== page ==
Phi Zeta was originated in 1925 by a group of senior veterinary students in the New York State Veterinary College at Cornell University. With the assistance of a group of faculty members, including the Dean of the College, Dr. Veranus A. Moore, the Society was formally organized, and Dean Moore was elected as the first president of the Alpha Chapter. The Society of Phi Zeta was organized in 1929 at a meeting in Detroit, Michigan, and Dean Moore became the first president of the Society.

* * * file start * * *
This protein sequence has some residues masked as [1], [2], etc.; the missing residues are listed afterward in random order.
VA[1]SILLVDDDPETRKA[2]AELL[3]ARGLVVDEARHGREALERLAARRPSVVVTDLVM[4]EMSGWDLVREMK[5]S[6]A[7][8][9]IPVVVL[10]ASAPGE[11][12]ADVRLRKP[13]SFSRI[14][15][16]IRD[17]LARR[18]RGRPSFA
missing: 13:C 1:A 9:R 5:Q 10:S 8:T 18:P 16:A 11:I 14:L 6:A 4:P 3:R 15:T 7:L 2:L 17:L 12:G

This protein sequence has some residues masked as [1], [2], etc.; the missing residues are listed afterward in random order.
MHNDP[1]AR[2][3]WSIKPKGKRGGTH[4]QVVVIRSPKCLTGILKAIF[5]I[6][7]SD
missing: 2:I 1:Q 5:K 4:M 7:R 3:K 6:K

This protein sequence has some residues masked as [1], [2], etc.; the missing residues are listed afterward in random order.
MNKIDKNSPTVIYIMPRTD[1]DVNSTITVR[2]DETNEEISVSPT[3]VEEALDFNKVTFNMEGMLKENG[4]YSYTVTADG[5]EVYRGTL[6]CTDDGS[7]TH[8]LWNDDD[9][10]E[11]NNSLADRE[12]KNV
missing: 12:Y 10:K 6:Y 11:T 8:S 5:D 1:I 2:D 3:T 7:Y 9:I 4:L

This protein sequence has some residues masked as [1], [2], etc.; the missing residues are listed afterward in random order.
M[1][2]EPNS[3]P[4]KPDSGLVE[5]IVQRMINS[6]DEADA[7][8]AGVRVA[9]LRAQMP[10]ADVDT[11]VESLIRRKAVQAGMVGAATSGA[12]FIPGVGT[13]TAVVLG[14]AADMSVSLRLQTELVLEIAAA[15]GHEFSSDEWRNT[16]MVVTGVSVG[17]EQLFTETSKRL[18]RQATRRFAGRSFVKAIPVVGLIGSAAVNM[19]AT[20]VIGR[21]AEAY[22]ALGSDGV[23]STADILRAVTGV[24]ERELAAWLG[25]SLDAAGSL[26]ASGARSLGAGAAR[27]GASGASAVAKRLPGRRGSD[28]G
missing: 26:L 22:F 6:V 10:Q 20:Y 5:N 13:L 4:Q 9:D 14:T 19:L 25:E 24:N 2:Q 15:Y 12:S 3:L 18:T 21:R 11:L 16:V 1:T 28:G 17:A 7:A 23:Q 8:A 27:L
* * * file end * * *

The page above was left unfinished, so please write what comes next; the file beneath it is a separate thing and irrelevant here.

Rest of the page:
Auburn University established the Epsilon Chapter, the fifth Phi Zeta Chapter, in 1948.
Chapters of the Society may be formed at any recognized veterinary medial college or at any other institution of higher learning.
Name and Symbols
The organizers of the Society, when seeking a suitable name, sought the help of a learned Greek scholar, Professor George P. Bristol of Cornell University. Professor Bristol suggested a Greek word, which in the Latin form is spelled PHILOZOI and means "love for animals." The abbreviation of Phi Zeta was adopted as the name of the society.